A few ramshackle shacks in Prey Tnot hamlet, approximately a kilometer along National Road 3 on the way out of Kampot, offer a well-known regional specialty: sea-fish noodle soup.
The soup’s flavor, known as teuk m’heck, is unique to Cambodia.
The dish’s flavor is dominated by the flavor of its major component, the white sea fish known as kantong, and only a few herbs and seasonings (lemongrass, Chinese ginger, sugar, and salt). Teuk m’heck is known for becoming addicting, however it may take a few bowls for most people to grow to like it.
The soup is cooked by restaurant owner Nak Thou using freshly produced, homemade rice noodles. While quick noodles are an option, they wouldn’t be as soft or complement the soup as well. You stated. People especially come here because we provide fresh noodles.
The noodle soup is prepared by you from 8 am until 3 pm, after which you sell bowls of it for 2,000 riel until 8 pm. She claimed, “I’ve never kept track of how many bowls I sell, but it must be more than 100 every day.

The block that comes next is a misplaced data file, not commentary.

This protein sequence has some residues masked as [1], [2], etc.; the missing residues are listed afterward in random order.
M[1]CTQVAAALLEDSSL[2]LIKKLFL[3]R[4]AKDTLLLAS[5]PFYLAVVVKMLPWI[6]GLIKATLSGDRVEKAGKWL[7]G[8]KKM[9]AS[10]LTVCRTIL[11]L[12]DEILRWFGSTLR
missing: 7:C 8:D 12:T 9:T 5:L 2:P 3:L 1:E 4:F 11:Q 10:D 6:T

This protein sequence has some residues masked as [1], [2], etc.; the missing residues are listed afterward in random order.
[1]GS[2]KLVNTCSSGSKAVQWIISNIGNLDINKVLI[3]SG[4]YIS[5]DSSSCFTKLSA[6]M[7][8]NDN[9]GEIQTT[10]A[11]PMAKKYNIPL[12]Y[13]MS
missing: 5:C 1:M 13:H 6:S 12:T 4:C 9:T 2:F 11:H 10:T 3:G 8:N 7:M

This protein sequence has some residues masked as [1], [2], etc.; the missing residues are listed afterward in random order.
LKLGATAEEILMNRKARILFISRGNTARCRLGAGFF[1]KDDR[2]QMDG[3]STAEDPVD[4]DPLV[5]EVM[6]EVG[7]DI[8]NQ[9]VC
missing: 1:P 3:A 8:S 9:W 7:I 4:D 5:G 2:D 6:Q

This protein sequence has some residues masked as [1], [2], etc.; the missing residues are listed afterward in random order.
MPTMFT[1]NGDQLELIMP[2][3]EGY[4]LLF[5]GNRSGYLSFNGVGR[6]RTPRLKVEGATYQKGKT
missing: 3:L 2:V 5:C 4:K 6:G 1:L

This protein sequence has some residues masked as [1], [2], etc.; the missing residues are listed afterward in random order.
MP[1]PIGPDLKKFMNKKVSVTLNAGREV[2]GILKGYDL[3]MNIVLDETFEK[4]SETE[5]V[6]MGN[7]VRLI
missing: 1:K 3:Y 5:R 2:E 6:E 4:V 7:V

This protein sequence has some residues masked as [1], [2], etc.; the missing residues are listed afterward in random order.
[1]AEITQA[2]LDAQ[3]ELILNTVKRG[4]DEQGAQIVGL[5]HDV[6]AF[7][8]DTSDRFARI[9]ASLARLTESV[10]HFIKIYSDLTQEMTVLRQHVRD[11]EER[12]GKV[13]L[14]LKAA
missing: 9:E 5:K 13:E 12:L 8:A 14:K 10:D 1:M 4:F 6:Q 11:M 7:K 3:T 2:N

Along with sugar cane juice and soft beverages, the menu also includes fresh noodles with Cambodian soup (2,000 riel), fresh noodles with dried shrimp and chilli sauce (2,000 riel), and fresh noodles with red curry (4,000 riel).
Thou’s cabin, which boasts a view of the nearby mountains, woods, and rice fields, is frequently filled with teuk m’heck lovers on weekends and holidays.
She is humble about the caliber of her offering.
She comments, “I’m not sure if our fresh noodle with sea-fish soup is particularly different from usual. But it’s inexpensive.
Jae Thou Restaurant, Prey Tnot Village, National Road 3, Kampot.